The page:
According to the CDC’s Morbidity and Mortality Weekly Report, younger- and middle-aged adults were hit particularly hard this influenza season. Statistics revealed that people aged 18–64 comprised 61% of all hospitalizations from influenza, a significant increase from 35% just three seasons ago.
An additional analysis showed that the influenza vaccine reduced a person’s risk of seeing the doctor for the flu by ~60% across all ages. Flu activity is likely to last for a number of weeks according to the U.S. flu surveillance data.
The demographic that is most affected by the flu varies by season and by the predominant virus. The current H1N1 virus caused a pandemic in 2009, which led to high rates of hospitalization and death in younger- and middle-aged adults. The report noted that this was the first season since the pandemic that the virus has been predominant in the U.S. Thus, more younger- and middle-aged adults are being affected with severe illness.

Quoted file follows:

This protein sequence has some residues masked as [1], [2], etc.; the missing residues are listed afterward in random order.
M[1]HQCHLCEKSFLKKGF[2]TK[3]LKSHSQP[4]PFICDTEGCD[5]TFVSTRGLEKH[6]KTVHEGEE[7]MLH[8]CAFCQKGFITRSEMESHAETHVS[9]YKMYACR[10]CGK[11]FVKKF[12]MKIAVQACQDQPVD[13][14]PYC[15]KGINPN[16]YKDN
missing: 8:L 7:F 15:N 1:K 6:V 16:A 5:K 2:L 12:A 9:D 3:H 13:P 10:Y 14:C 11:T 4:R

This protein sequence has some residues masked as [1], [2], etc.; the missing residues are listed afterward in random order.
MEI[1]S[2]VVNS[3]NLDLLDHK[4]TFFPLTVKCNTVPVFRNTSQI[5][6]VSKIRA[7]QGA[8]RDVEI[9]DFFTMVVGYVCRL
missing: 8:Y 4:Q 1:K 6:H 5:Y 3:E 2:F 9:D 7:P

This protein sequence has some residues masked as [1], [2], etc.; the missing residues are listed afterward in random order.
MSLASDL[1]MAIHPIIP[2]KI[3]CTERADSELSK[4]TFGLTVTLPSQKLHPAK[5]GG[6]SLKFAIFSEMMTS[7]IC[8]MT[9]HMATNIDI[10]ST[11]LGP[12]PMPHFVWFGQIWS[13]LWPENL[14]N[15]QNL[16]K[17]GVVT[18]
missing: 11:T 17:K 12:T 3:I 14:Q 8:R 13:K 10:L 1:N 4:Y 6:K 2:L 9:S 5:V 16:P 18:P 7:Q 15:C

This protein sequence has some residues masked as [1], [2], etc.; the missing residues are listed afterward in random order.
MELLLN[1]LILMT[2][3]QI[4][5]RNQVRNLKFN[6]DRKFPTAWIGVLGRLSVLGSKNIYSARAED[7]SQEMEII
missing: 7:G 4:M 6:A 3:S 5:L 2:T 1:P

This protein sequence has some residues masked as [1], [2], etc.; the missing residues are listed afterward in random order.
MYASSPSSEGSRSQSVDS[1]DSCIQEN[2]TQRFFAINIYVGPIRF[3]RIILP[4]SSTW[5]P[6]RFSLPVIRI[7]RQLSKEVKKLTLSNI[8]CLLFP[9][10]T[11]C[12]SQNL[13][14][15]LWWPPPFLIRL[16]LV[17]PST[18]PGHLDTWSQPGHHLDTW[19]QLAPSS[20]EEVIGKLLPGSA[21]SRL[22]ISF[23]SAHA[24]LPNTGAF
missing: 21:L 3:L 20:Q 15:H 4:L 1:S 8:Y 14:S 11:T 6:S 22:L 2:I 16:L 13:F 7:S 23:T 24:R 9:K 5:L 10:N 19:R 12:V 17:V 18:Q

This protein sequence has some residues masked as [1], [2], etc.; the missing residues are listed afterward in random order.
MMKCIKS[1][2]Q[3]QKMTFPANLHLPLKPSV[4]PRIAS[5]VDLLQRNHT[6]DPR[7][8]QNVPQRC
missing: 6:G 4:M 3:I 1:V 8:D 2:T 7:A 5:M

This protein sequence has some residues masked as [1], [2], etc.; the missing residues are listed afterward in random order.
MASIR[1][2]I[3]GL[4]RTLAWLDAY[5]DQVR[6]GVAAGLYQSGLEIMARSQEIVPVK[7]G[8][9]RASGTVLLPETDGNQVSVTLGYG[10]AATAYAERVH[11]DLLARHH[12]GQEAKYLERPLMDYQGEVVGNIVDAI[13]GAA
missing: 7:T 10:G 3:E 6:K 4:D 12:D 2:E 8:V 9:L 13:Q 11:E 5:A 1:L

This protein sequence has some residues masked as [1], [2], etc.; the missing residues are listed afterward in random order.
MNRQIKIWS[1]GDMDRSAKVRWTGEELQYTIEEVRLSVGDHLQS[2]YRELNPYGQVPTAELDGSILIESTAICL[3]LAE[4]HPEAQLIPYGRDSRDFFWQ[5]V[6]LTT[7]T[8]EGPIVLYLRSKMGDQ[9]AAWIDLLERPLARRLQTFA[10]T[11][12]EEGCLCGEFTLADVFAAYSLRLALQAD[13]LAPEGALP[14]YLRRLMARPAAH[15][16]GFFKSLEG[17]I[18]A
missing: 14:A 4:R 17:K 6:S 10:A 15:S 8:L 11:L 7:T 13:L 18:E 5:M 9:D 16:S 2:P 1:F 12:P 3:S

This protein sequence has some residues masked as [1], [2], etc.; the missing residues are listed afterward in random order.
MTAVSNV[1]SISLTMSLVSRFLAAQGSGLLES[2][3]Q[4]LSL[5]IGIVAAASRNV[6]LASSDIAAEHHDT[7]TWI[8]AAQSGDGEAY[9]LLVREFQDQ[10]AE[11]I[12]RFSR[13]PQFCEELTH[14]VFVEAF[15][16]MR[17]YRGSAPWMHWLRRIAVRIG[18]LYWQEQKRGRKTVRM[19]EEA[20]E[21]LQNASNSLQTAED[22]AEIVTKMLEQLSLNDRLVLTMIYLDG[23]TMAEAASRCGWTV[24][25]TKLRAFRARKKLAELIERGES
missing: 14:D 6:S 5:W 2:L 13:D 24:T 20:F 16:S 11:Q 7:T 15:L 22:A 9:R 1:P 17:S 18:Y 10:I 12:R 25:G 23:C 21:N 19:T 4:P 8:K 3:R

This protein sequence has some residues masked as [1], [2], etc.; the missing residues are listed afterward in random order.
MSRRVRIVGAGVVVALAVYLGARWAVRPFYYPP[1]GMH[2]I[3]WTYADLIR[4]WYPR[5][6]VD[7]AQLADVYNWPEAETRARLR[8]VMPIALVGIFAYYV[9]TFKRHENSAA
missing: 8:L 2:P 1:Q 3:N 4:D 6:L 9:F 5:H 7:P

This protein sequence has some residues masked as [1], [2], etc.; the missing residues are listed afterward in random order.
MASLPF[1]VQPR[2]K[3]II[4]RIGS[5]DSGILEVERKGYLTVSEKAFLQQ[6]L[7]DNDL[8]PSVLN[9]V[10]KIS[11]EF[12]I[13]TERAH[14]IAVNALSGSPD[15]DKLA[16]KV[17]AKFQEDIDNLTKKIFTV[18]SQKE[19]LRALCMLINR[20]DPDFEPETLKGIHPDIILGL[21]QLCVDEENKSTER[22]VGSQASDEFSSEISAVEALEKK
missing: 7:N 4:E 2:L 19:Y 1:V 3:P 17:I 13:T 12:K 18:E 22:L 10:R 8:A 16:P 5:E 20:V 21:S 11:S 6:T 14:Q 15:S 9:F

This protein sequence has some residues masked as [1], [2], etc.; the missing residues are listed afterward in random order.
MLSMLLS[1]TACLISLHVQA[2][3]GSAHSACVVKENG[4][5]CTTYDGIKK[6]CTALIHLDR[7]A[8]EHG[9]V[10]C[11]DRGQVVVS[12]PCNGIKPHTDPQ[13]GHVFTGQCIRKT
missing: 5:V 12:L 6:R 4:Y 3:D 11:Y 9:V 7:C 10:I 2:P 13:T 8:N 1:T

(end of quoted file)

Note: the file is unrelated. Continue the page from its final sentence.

When the H3N2 viruses were predominantly circulating last influenza season, adults aged 18–64 years represented only 35% of hospitalizations. Then during the pandemic of 2009–2010, that age group accounted for about 56% of hospitalizations.
A similar trend was seen for influenza deaths where more incidences occurred in this younger age group. People aged 24–64 years accounted for about 60% of flu deaths this season vs. 18%, 30%, and 47% the previous three seasons, respectively. During the pandemic of 2009–2010, that age group accounted for about 63% of hospitalizations.
People at high-risk for flu complications include: pregnant women, people with asthma, diabetes or heart disease, people who are morbidly obese and people >65 years or children < 5 years–especially those <2 years.
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